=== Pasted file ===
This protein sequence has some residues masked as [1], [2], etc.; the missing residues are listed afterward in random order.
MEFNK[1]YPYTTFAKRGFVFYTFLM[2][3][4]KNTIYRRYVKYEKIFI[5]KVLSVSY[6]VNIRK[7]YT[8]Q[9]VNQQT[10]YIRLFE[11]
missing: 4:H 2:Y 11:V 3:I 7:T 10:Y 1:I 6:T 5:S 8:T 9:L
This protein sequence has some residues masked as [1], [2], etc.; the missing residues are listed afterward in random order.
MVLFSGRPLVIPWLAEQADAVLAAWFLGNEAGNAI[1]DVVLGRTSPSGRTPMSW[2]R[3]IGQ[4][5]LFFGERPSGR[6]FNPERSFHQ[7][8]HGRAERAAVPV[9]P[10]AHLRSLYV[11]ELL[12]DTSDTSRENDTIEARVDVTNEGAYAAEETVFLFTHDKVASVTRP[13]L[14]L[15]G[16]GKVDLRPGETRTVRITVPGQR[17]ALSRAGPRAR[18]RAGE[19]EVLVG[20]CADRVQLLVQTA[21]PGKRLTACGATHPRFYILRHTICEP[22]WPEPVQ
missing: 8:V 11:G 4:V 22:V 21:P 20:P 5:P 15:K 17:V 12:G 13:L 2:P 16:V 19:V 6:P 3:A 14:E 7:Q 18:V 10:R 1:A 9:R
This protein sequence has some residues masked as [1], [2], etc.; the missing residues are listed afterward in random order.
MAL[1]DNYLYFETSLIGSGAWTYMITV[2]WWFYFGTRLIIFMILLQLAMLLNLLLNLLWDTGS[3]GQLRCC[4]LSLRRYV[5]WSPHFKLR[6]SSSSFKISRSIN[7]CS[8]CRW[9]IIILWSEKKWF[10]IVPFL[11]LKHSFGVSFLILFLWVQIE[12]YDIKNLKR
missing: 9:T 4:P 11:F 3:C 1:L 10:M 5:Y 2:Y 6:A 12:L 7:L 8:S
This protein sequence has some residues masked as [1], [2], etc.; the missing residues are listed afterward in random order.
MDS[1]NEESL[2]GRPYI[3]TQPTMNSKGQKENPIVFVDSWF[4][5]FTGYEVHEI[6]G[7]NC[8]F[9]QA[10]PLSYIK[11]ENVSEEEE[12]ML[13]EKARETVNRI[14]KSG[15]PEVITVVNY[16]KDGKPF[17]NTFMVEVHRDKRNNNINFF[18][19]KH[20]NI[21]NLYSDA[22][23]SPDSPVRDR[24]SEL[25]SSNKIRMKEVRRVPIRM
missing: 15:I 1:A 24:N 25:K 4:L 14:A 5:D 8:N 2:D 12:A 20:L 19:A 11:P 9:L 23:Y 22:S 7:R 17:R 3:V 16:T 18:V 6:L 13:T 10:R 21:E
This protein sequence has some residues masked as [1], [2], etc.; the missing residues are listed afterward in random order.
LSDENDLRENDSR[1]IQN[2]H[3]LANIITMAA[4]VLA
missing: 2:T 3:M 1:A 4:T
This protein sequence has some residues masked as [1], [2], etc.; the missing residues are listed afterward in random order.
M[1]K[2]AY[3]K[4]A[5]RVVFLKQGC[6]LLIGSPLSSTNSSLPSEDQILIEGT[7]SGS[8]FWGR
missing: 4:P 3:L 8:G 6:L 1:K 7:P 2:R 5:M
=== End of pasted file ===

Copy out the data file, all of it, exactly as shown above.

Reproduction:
This protein sequence has some residues masked as [1], [2], etc.; the missing residues are listed afterward in random order.
MEFNK[1]YPYTTFAKRGFVFYTFLM[2][3][4]KNTIYRRYVKYEKIFI[5]KVLSVSY[6]VNIRK[7]YT[8]Q[9]VNQQT[10]YIRLFE[11]
missing: 4:H 2:Y 11:V 3:I 7:T 10:Y 1:I 6:T 5:S 8:T 9:L
This protein sequence has some residues masked as [1], [2], etc.; the missing residues are listed afterward in random order.
MVLFSGRPLVIPWLAEQADAVLAAWFLGNEAGNAI[1]DVVLGRTSPSGRTPMSW[2]R[3]IGQ[4][5]LFFGERPSGR[6]FNPERSFHQ[7][8]HGRAERAAVPV[9]P[10]AHLRSLYV[11]ELL[12]DTSDTSRENDTIEARVDVTNEGAYAAEETVFLFTHDKVASVTRP[13]L[14]L[15]G[16]GKVDLRPGETRTVRITVPGQR[17]ALSRAGPRAR[18]RAGE[19]EVLVG[20]CADRVQLLVQTA[21]PGKRLTACGATHPRFYILRHTICEP[22]WPEPVQ
missing: 8:V 11:G 4:V 22:V 21:P 20:P 5:P 15:K 17:V 12:G 13:L 2:P 16:V 19:V 6:P 3:A 14:E 7:Q 18:V 10:R 1:A 9:R
This protein sequence has some residues masked as [1], [2], etc.; the missing residues are listed afterward in random order.
MAL[1]DNYLYFETSLIGSGAWTYMITV[2]WWFYFGTRLIIFMILLQLAMLLNLLLNLLWDTGS[3]GQLRCC[4]LSLRRYV[5]WSPHFKLR[6]SSSSFKISRSIN[7]CS[8]CRW[9]IIILWSEKKWF[10]IVPFL[11]LKHSFGVSFLILFLWVQIE[12]YDIKNLKR
missing: 9:T 4:P 11:F 3:C 1:L 10:M 5:Y 2:Y 6:A 12:L 7:L 8:S
This protein sequence has some residues masked as [1], [2], etc.; the missing residues are listed afterward in random order.
MDS[1]NEESL[2]GRPYI[3]TQPTMNSKGQKENPIVFVDSWF[4][5]FTGYEVHEI[6]G[7]NC[8]F[9]QA[10]PLSYIK[11]ENVSEEEE[12]ML[13]EKARETVNRI[14]KSG[15]PEVITVVNY[16]KDGKPF[17]NTFMVEVHRDKRNNNINFF[18][19]KH[20]NI[21]NLYSDA[22][23]SPDSPVRDR[24]SEL[25]SSNKIRMKEVRRVPIRM
missing: 15:I 1:A 24:N 25:K 4:L 14:A 5:D 8:N 2:D 12:A 20:L 19:A 11:P 9:L 23:Y 22:S 7:R 17:R 3:V 16:T 18:V 6:L 13:T 10:R 21:E
This protein sequence has some residues masked as [1], [2], etc.; the missing residues are listed afterward in random order.
LSDENDLRENDSR[1]IQN[2]H[3]LANIITMAA[4]VLA
missing: 2:T 3:M 1:A 4:T
This protein sequence has some residues masked as [1], [2], etc.; the missing residues are listed afterward in random order.
M[1]K[2]AY[3]K[4]A[5]RVVFLKQGC[6]LLIGSPLSSTNSSLPSEDQILIEGT[7]SGS[8]FWGR
missing: 4:P 3:L 8:G 6:L 1:K 7:P 2:R 5:M